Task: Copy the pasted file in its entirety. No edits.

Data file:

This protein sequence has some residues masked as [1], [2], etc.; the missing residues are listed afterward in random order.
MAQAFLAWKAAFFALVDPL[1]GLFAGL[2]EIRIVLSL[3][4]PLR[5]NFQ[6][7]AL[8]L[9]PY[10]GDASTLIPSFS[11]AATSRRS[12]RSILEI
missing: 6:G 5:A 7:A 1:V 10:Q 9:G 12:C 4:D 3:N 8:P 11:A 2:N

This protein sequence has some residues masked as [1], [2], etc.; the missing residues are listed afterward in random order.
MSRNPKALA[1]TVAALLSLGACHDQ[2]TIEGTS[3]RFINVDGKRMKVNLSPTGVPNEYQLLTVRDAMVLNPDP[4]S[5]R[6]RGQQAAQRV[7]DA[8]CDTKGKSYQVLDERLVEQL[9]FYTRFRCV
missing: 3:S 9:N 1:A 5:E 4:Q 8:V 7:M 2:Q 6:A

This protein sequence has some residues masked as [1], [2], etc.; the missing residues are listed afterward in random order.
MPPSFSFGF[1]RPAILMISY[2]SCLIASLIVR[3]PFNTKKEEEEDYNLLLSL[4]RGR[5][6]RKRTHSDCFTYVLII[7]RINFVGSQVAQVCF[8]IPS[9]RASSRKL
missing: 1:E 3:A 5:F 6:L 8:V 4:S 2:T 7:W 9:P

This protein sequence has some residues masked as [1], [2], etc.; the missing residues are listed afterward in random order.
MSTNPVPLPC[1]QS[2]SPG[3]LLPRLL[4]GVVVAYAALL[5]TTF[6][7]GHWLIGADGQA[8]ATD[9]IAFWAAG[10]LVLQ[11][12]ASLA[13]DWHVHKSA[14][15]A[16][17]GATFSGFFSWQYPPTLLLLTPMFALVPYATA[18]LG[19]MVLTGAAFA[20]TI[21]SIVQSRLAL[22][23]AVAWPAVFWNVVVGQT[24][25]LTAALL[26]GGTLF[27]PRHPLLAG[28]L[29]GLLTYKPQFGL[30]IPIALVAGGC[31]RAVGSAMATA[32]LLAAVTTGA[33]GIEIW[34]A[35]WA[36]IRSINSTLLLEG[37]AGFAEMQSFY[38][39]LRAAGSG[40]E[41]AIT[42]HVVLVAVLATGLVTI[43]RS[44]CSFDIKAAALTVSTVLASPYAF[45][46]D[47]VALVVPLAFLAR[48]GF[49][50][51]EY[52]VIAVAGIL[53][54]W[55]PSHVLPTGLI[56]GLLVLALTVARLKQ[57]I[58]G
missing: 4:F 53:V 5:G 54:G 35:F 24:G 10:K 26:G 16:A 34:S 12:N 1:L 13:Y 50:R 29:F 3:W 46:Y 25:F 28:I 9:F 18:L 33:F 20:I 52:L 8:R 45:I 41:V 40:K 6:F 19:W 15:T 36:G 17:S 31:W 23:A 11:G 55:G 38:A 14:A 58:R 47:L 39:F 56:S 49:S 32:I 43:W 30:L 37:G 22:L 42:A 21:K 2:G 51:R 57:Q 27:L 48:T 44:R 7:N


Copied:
This protein sequence has some residues masked as [1], [2], etc.; the missing residues are listed afterward in random order.
MAQAFLAWKAAFFALVDPL[1]GLFAGL[2]EIRIVLSL[3][4]PLR[5]NFQ[6][7]AL[8]L[9]PY[10]GDASTLIPSFS[11]AATSRRS[12]RSILEI
missing: 6:G 5:A 7:A 1:V 10:Q 9:G 12:C 4:D 3:N 8:P 11:A 2:N

This protein sequence has some residues masked as [1], [2], etc.; the missing residues are listed afterward in random order.
MSRNPKALA[1]TVAALLSLGACHDQ[2]TIEGTS[3]RFINVDGKRMKVNLSPTGVPNEYQLLTVRDAMVLNPDP[4]S[5]R[6]RGQQAAQRV[7]DA[8]CDTKGKSYQVLDERLVEQL[9]FYTRFRCV
missing: 3:S 9:N 1:A 5:E 4:Q 8:V 7:M 2:Q 6:A

This protein sequence has some residues masked as [1], [2], etc.; the missing residues are listed afterward in random order.
MPPSFSFGF[1]RPAILMISY[2]SCLIASLIVR[3]PFNTKKEEEEDYNLLLSL[4]RGR[5][6]RKRTHSDCFTYVLII[7]RINFVGSQVAQVCF[8]IPS[9]RASSRKL
missing: 1:E 3:A 5:F 6:L 8:V 4:S 2:T 7:W 9:P

This protein sequence has some residues masked as [1], [2], etc.; the missing residues are listed afterward in random order.
MSTNPVPLPC[1]QS[2]SPG[3]LLPRLL[4]GVVVAYAALL[5]TTF[6][7]GHWLIGADGQA[8]ATD[9]IAFWAAG[10]LVLQ[11][12]ASLA[13]DWHVHKSA[14][15]A[16][17]GATFSGFFSWQYPPTLLLLTPMFALVPYATA[18]LG[19]MVLTGAAFA[20]TI[21]SIVQSRLAL[22][23]AVAWPAVFWNVVVGQT[24][25]LTAALL[26]GGTLF[27]PRHPLLAG[28]L[29]GLLTYKPQFGL[30]IPIALVAGGC[31]RAVGSAMATA[32]LLAAVTTGA[33]GIEIW[34]A[35]WA[36]IRSINSTLLLEG[37]AGFAEMQSFY[38][39]LRAAGSG[40]E[41]AIT[42]HVVLVAVLATGLVTI[43]RS[44]CSFDIKAAALTVSTVLASPYAF[45][46]D[47]VALVVPLAFLAR[48]GF[49][50][51]EY[52]VIAVAGIL[53][54]W[55]PSHVLPTGLI[56]GLLVLALTVARLKQ[57]I[58]G
missing: 4:F 53:V 5:G 54:G 35:F 24:G 10:K 26:G 16:A 34:S 12:N 1:L 13:Y 50:R 29:F 3:W 46:Y 25:F 28:I 9:F 18:L 33:F 20:I 52:L 8:R 45:I 41:V 40:K 6:F 19:W 15:T 36:G 17:S 31:W 23:A 11:G 55:G 38:A 14:A 58:R 47:L 39:F 56:S 49:S 32:I 43:W 30:L 37:G 22:L 42:A 21:K 2:G 51:R 57:Q 27:L 48:T 44:R 7:N